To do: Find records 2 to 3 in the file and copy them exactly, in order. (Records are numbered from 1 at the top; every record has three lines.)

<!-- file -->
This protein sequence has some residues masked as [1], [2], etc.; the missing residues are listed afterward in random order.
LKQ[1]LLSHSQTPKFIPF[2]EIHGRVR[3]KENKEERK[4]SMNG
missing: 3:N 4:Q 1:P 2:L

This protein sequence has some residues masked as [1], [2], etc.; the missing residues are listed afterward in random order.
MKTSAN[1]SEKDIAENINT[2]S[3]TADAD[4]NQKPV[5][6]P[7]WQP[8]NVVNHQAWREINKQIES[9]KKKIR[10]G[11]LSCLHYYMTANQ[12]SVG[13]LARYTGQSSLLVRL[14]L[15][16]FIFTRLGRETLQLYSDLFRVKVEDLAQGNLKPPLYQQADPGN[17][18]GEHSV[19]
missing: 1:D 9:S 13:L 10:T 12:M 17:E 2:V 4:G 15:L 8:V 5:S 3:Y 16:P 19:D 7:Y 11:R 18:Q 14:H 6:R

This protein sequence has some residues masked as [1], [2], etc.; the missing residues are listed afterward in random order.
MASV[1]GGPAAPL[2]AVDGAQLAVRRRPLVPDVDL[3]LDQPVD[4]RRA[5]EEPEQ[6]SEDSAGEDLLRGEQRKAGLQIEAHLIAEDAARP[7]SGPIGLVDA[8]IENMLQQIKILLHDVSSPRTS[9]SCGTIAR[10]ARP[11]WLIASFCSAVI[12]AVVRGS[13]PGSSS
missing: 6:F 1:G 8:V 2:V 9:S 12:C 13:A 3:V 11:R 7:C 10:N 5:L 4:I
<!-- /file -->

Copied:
This protein sequence has some residues masked as [1], [2], etc.; the missing residues are listed afterward in random order.
MKTSAN[1]SEKDIAENINT[2]S[3]TADAD[4]NQKPV[5][6]P[7]WQP[8]NVVNHQAWREINKQIES[9]KKKIR[10]G[11]LSCLHYYMTANQ[12]SVG[13]LARYTGQSSLLVRL[14]L[15][16]FIFTRLGRETLQLYSDLFRVKVEDLAQGNLKPPLYQQADPGN[17][18]GEHSV[19]
missing: 1:D 9:S 13:L 10:T 12:M 17:E 2:V 4:G 15:L 8:V 5:S 3:Y 16:P 19:D 7:Y 11:R 18:Q 14:H 6:R

This protein sequence has some residues masked as [1], [2], etc.; the missing residues are listed afterward in random order.
MASV[1]GGPAAPL[2]AVDGAQLAVRRRPLVPDVDL[3]LDQPVD[4]RRA[5]EEPEQ[6]SEDSAGEDLLRGEQRKAGLQIEAHLIAEDAARP[7]SGPIGLVDA[8]IENMLQQIKILLHDVSSPRTS[9]SCGTIAR[10]ARP[11]WLIASFCSAVI[12]AVVRGS[13]PGSSS
missing: 6:F 1:G 8:V 2:V 9:S 12:C 13:A 3:V 11:R 7:C 10:N 5:L 4:I